The evocative opening sequence of the STARZ Production "Black Sails" is my new inspiration. Markedly more sophisticated than the series it introduces, it stands alone as a beautifully crafted piece of design.
The series (a dark, violent prequel to Louis Stevenson's "Treasure Island') is set on New Providence Island in the early 1700's. Centring around Captain Flint and rival gangs of pirates, its brutal battles and fight scenes are introduced with finesse in these all important 90 seconds.
Now don't get me wrong, I am absolutely hooked on Black Sails. Its dark humour, bloody violence and rogue characters keep me watching week after week, but it's the title sequence I look forward to almost more than the show.
Designed by New York's "Imaginary Forces", and heavily inspired by the intricate sculptures of Kris Kuksi, the opening sequence pans gently over baroque style figurines. Dimly lit like an 18th century tavern at dusk, the soft lighting picks out contorted alabaster faces and blindfolded doomed souls sinking into the locker.
Now here's my dilemma. Before I had done any research I would have declared the sculptures in the opening sequence as works of tiny intricate genius. Figures writhing as if centuries old, they had come to life and were about to embark upon a dangerous adventure upon a hungry ocean.
But then I did a little digging and discovered that they were not the hand crafted Kris Kuksi originals that I had first assumed; they were CGI replicas. Albeit it very good ones, I felt slightly ripped off (as I'm sure Mr Kuksi did when he realised he'd been pirated…Geddit?).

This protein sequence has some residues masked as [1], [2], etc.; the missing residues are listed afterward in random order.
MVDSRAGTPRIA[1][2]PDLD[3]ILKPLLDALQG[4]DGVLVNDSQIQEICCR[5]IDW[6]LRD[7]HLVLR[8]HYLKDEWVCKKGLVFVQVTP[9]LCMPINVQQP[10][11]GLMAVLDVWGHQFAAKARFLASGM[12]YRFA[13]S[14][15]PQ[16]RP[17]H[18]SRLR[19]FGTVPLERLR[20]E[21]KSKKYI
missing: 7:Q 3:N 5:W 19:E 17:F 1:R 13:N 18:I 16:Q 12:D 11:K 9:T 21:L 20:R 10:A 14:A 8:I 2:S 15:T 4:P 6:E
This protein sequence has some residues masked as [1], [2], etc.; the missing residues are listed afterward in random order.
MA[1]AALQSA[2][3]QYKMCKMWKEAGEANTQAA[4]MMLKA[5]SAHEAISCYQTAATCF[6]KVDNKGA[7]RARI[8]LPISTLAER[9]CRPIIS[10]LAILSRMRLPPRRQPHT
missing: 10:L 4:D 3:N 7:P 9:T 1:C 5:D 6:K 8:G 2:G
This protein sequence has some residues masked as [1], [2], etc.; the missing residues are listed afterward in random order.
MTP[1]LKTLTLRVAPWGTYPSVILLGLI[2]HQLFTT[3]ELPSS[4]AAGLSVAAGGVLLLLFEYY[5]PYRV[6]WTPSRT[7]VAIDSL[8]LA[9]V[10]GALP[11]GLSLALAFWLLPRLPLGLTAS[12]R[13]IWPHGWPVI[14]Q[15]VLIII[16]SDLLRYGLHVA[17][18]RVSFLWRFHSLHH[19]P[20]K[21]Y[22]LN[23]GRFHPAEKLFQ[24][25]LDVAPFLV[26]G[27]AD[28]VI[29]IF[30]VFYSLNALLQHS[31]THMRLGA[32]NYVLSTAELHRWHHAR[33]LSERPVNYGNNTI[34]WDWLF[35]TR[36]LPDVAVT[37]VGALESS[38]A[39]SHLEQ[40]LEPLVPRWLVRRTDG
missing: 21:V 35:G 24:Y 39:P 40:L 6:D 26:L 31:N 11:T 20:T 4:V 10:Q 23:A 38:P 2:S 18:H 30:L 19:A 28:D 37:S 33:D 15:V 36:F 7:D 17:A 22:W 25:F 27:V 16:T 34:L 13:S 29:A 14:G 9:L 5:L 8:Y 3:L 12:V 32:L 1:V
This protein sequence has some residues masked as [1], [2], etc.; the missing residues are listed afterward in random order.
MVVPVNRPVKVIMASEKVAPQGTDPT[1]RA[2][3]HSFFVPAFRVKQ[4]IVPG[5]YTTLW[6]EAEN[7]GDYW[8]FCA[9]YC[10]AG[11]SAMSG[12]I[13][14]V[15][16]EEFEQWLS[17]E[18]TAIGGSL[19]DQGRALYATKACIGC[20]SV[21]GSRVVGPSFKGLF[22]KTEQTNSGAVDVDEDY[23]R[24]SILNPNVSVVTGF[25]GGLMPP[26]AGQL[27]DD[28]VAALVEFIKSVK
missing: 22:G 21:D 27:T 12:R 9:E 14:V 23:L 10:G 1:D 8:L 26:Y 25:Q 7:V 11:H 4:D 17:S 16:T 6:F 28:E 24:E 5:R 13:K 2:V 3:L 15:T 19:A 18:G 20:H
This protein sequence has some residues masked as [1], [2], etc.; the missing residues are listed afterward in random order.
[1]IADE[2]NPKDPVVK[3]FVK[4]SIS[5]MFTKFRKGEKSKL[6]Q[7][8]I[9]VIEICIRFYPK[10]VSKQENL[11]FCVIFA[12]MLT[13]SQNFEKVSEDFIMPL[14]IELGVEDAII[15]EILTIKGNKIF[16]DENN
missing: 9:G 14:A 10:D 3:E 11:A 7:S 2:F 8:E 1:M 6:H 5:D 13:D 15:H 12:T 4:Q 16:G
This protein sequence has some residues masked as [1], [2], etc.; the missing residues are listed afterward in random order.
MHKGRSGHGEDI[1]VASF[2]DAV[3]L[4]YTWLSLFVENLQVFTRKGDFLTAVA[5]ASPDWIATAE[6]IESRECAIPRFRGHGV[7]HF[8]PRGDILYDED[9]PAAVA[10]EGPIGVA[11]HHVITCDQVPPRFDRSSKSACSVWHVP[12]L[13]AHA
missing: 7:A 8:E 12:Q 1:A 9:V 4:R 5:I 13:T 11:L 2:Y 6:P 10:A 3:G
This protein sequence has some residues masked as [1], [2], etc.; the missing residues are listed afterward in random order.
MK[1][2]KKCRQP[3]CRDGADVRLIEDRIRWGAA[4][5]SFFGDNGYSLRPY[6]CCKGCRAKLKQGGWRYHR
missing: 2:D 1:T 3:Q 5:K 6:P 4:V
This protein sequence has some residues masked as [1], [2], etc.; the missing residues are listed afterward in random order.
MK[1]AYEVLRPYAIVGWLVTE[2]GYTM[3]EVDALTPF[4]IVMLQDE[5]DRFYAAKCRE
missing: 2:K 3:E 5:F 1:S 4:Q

If I'm to judge on its own merits then I will stand fast and praise the work of the illustrators and developers who managed to make these visuals so realistic and incredibly delicate, using only the magic of Zbrush modeling and Maya (3D) softwares. The painstaking hours (12 weeks apparently) that went into each detailed figure are evident.
Inspiration for the vignettes was drawn from carvings and artwork of the time (17-1800's) including scrimshaw, ship carvings and sarcophagi of Paris and Italy. Baroque architecture playing a huge part too.
The font for the titles appears to be Celestia Antiqua. Designed by Mark van Bronkhorst, it is a strong, rough font which does its job without detracting from the main feature.
All this is accompanied by a sea shanty inspired score by Bear McCreary. Bear wanted the feel of the music to be raw & gritty like the show, as if performed "on deck of a ship by weary musicians on broken instruments". Mission accomplished!
The first sound we hear is that of the Hurdy Gurdy, a stringed instrument of the period that produces sound by a 'crank-turned, rosined wheel rubbing against the strings'.(Thanks google) Other instruments which add to the sound of hell and high water are guitars, fiddles, bodhrán and bones, and of course a motley crew of vocalists.
All in all, a highly effective and beautiful piece of design. Elaborate and emotionally charged
with each component contributing to the dark and light of the Bronze vs Ivory battle between life and death.
• This article was originally written as a guest post for the lovely folk at Grafik Jager in March 2015.